Updated: Sep 16
'Bokeh' - 'the aesthetic quality of the blur produced in out-of-focus parts of an image; caused by Circles of Confusion. Differences in lens aberrations and aperture shape cause very different bokeh effects.'
The last time I quoted this definition was when I wrote about the Meyer-Optik Primoplan 75mm f1.9 - a real bokeh gem of a lens...
Casting around at what we have in stock - and with an eye on our own favourite lenses, we thought it was about time we took a look at some offerings from Leica. We don't subscribe to testing lenses with lines per mm and all that stuff - this can be found elsewhere on the internet; we would rather take a more 'casual' - or 'real life' approach.
William swears by his Version 4 Summicron 35mm f2 (1995) - which is known as the 'King of Bokeh', I love my version 2 Summicron 35mm f2 (circa1969) and in stock we have a version 2 Summilux 35mm f1.4 lens - a very rare 'infinity lock' version from 1968 and a Version 3 Aspherical Summilux 35mm f1.4 - from 1995.
...Josh kindly stood in to offer a bit of foreground interest. He also put up the fairy lights so that we could see the bokeh effect of each lens on pinpoints of light. And then he patiently stood by as each lens was tried on the works Monochrom. Poor chap - his long-suffering expression says it all!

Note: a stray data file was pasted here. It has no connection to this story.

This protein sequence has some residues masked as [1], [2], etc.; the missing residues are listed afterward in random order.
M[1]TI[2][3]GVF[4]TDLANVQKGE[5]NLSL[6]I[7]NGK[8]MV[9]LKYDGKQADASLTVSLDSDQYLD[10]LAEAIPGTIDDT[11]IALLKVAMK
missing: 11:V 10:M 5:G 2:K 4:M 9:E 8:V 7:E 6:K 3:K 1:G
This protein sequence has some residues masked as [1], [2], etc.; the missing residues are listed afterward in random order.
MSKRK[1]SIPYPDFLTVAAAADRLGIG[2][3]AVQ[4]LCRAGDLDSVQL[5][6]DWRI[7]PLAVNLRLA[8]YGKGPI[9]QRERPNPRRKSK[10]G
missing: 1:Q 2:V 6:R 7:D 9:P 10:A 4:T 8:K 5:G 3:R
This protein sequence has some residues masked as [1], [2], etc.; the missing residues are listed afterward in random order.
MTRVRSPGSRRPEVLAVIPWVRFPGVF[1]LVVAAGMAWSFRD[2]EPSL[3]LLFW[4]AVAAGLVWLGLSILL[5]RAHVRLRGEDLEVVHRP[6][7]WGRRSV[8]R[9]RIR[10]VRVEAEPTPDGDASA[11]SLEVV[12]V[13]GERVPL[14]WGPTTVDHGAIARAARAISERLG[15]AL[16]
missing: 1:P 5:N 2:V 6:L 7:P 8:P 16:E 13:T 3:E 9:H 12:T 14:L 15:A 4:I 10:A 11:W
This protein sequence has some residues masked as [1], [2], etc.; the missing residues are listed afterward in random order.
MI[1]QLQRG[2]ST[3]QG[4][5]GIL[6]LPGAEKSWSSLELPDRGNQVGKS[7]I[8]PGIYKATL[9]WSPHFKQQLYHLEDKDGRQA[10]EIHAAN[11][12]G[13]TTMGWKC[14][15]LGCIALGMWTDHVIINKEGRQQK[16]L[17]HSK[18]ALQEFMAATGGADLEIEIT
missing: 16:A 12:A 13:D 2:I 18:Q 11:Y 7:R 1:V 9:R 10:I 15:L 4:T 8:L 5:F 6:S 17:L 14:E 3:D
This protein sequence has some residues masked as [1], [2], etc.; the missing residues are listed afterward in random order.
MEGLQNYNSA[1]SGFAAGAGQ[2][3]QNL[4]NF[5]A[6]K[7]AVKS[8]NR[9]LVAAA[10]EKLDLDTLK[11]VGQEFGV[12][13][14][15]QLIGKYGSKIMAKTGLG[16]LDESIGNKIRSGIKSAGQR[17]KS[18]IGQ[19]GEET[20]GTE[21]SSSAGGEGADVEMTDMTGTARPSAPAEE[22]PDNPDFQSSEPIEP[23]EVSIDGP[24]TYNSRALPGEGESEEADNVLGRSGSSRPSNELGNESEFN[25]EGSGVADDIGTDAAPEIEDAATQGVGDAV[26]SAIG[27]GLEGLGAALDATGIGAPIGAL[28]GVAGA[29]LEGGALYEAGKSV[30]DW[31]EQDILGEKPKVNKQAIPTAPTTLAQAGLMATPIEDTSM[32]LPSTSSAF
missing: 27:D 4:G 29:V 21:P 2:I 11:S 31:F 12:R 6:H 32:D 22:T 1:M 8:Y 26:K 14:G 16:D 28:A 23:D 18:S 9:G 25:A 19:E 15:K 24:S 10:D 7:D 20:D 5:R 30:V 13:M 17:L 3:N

Version 2 35mm Summicron
Let's look at those pinpoints of light - as drawn by each lens... All shot at f4
Version 2 Summicron
Version 4 Summicron - note the greater 'bloom'/'starburst' in the pinpoints of light; it's a small difference to the version 2 but, I guess, significant enough for the version 4 to deserve its 'King of Bokeh' moniker... But the trade - off is perhaps just a tiny (really tiny) loss of sharpness in the version 4 lens.
And now the two summilux lenses -
Version 2 Summilux 'infinity lock' - beautiful glow
Version 3 Summilux - a wee bit sharper but not so glowing!
...And now let's take a look at how the bokeh comes over in colour - with the lenses all shot wide open. Check out the level of sharpness on the objects on the window frame - and at the colour rendering and bokeh of the flowers outside.
The V2 summicron is sharp - but with a very slightly harder edged bokeh than the V4 summicron seen below
The V4 summicron is maybe not quite as sharp as the V2 summicron but the trade-off is that lovely glow
The V2 Summilux is a little soft at full aperture but offers that glorious glow that has made this lens so popular.
The V3 Summilux is more 'controlled' than the V2 - and offers a very similar glow to the summicron V2
Well, I guess you won't be surprised that, having scrutinised the results, we conclude that these four lenses are all pretty wonderful in their own particular ways... Beauty, as always, is in the eye of the beholder!
Blog copyright Matthew Whiteman 2023
Camera images copyright The Latent Image 2023
Historic images copyright various